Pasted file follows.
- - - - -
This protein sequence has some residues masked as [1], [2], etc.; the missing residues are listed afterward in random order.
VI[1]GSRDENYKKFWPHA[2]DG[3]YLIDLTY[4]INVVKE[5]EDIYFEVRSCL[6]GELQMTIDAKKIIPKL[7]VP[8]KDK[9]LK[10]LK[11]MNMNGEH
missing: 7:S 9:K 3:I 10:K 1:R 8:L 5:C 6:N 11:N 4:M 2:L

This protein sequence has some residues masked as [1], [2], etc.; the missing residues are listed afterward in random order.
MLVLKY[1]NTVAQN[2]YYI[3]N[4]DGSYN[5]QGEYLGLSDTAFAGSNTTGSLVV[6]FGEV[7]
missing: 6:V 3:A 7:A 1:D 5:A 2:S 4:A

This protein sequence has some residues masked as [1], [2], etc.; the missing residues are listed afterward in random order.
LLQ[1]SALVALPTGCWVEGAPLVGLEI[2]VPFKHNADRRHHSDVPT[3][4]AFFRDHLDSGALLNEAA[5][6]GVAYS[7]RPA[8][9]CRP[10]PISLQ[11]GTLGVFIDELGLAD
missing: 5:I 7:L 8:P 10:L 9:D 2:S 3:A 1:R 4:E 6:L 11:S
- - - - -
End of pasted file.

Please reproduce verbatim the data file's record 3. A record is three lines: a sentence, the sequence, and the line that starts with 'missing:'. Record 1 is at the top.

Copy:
This protein sequence has some residues masked as [1], [2], etc.; the missing residues are listed afterward in random order.
LLQ[1]SALVALPTGCWVEGAPLVGLEI[2]VPFKHNADRRHHSDVPT[3][4]AFFRDHLDSGALLNEAA[5][6]GVAYS[7]RPA[8][9]CRP[10]PISLQ[11]GTLGVFIDELGLAD
missing: 5:I 7:L 8:P 10:L 9:D 2:S 3:A 1:R 4:E 6:L 11:S